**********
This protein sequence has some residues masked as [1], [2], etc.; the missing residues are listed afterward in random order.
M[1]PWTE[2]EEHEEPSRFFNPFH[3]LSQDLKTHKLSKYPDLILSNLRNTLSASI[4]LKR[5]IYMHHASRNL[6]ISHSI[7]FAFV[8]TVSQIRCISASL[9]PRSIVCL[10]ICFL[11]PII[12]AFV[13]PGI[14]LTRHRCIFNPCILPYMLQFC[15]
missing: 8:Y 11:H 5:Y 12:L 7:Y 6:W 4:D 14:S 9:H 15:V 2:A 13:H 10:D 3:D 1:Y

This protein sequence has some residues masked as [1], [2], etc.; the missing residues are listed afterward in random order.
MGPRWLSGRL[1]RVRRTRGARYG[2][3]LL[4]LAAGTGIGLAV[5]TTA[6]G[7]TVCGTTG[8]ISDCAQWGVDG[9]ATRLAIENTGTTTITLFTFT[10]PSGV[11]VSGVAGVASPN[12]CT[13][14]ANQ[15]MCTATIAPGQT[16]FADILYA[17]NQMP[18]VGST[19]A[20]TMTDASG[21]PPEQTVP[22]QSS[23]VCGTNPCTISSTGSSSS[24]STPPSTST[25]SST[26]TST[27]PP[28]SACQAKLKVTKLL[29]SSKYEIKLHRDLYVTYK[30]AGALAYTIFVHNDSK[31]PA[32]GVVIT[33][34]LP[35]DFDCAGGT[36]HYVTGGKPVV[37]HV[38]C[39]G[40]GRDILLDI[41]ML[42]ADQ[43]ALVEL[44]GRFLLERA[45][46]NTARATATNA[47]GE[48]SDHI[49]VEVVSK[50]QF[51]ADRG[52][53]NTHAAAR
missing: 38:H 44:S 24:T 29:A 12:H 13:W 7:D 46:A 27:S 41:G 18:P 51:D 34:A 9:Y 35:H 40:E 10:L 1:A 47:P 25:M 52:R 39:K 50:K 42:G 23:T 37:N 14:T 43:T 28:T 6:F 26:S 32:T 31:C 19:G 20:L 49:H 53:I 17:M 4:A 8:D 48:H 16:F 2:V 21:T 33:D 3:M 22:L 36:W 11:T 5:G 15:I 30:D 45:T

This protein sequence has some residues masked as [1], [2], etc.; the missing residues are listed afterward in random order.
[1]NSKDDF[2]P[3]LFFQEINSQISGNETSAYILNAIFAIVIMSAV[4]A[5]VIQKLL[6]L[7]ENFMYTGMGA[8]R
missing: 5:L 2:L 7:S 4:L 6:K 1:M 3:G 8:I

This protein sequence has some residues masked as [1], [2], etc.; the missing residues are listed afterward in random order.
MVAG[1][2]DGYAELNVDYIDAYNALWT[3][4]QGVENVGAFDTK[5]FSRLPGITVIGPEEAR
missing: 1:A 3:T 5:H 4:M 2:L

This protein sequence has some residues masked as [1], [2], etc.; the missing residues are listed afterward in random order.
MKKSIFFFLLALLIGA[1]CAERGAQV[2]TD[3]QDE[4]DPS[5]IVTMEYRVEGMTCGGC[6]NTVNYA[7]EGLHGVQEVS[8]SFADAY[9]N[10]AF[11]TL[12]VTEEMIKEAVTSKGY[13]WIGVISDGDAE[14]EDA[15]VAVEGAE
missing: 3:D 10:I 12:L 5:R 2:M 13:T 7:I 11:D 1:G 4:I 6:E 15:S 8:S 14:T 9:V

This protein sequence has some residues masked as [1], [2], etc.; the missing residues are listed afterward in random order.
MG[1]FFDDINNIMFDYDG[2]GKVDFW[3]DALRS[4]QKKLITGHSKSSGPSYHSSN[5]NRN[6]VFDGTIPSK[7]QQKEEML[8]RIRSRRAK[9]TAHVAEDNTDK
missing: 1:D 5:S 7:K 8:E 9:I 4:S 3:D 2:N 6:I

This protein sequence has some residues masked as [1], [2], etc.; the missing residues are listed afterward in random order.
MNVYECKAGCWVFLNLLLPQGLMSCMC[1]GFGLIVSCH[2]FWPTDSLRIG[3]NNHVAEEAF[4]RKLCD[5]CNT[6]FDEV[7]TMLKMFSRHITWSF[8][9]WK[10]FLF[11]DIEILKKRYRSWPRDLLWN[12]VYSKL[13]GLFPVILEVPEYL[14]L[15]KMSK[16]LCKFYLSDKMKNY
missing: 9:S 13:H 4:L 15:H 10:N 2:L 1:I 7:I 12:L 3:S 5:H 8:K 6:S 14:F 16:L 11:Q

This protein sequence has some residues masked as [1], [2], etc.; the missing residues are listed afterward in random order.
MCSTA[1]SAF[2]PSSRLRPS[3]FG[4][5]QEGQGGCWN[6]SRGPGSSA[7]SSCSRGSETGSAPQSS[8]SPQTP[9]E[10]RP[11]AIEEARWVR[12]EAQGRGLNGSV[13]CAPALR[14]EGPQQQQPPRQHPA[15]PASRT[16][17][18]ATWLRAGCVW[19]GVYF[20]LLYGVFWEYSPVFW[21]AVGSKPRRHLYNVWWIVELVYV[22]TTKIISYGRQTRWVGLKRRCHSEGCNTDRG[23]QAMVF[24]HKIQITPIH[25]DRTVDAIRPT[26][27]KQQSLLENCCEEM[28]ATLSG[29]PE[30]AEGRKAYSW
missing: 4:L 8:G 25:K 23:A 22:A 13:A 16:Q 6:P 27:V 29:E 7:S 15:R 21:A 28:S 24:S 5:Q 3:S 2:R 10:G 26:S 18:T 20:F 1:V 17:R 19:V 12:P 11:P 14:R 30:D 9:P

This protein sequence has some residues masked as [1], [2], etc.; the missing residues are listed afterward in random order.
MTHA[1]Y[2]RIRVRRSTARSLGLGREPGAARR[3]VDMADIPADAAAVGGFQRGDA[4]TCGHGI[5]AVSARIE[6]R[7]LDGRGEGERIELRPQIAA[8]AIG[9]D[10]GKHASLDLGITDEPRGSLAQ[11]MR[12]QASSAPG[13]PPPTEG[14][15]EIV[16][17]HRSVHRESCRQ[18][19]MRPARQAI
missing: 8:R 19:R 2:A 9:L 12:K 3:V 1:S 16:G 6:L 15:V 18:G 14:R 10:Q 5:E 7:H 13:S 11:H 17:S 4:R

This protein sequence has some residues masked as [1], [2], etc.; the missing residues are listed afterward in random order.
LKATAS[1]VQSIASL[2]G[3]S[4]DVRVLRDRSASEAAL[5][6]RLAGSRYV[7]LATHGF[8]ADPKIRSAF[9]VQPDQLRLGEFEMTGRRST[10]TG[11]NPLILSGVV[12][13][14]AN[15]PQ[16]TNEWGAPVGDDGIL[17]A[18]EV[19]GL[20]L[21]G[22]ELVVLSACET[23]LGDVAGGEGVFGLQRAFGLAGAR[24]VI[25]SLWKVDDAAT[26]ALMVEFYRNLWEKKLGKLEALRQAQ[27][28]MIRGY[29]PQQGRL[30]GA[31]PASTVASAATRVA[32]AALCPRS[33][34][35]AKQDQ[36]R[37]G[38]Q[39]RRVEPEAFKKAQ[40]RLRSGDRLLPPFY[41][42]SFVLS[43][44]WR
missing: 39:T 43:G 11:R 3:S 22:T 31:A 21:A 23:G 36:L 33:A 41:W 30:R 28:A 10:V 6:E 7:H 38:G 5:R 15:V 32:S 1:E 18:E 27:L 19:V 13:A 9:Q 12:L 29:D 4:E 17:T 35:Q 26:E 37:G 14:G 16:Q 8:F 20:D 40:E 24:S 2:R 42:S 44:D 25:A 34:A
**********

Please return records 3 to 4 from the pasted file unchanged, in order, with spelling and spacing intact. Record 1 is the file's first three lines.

This protein sequence has some residues masked as [1], [2], etc.; the missing residues are listed afterward in random order.
[1]NSKDDF[2]P[3]LFFQEINSQISGNETSAYILNAIFAIVIMSAV[4]A[5]VIQKLL[6]L[7]ENFMYTGMGA[8]R
missing: 5:L 2:L 7:S 4:L 6:K 1:M 3:G 8:I

This protein sequence has some residues masked as [1], [2], etc.; the missing residues are listed afterward in random order.
MVAG[1][2]DGYAELNVDYIDAYNALWT[3][4]QGVENVGAFDTK[5]FSRLPGITVIGPEEAR
missing: 1:A 3:T 5:H 4:M 2:L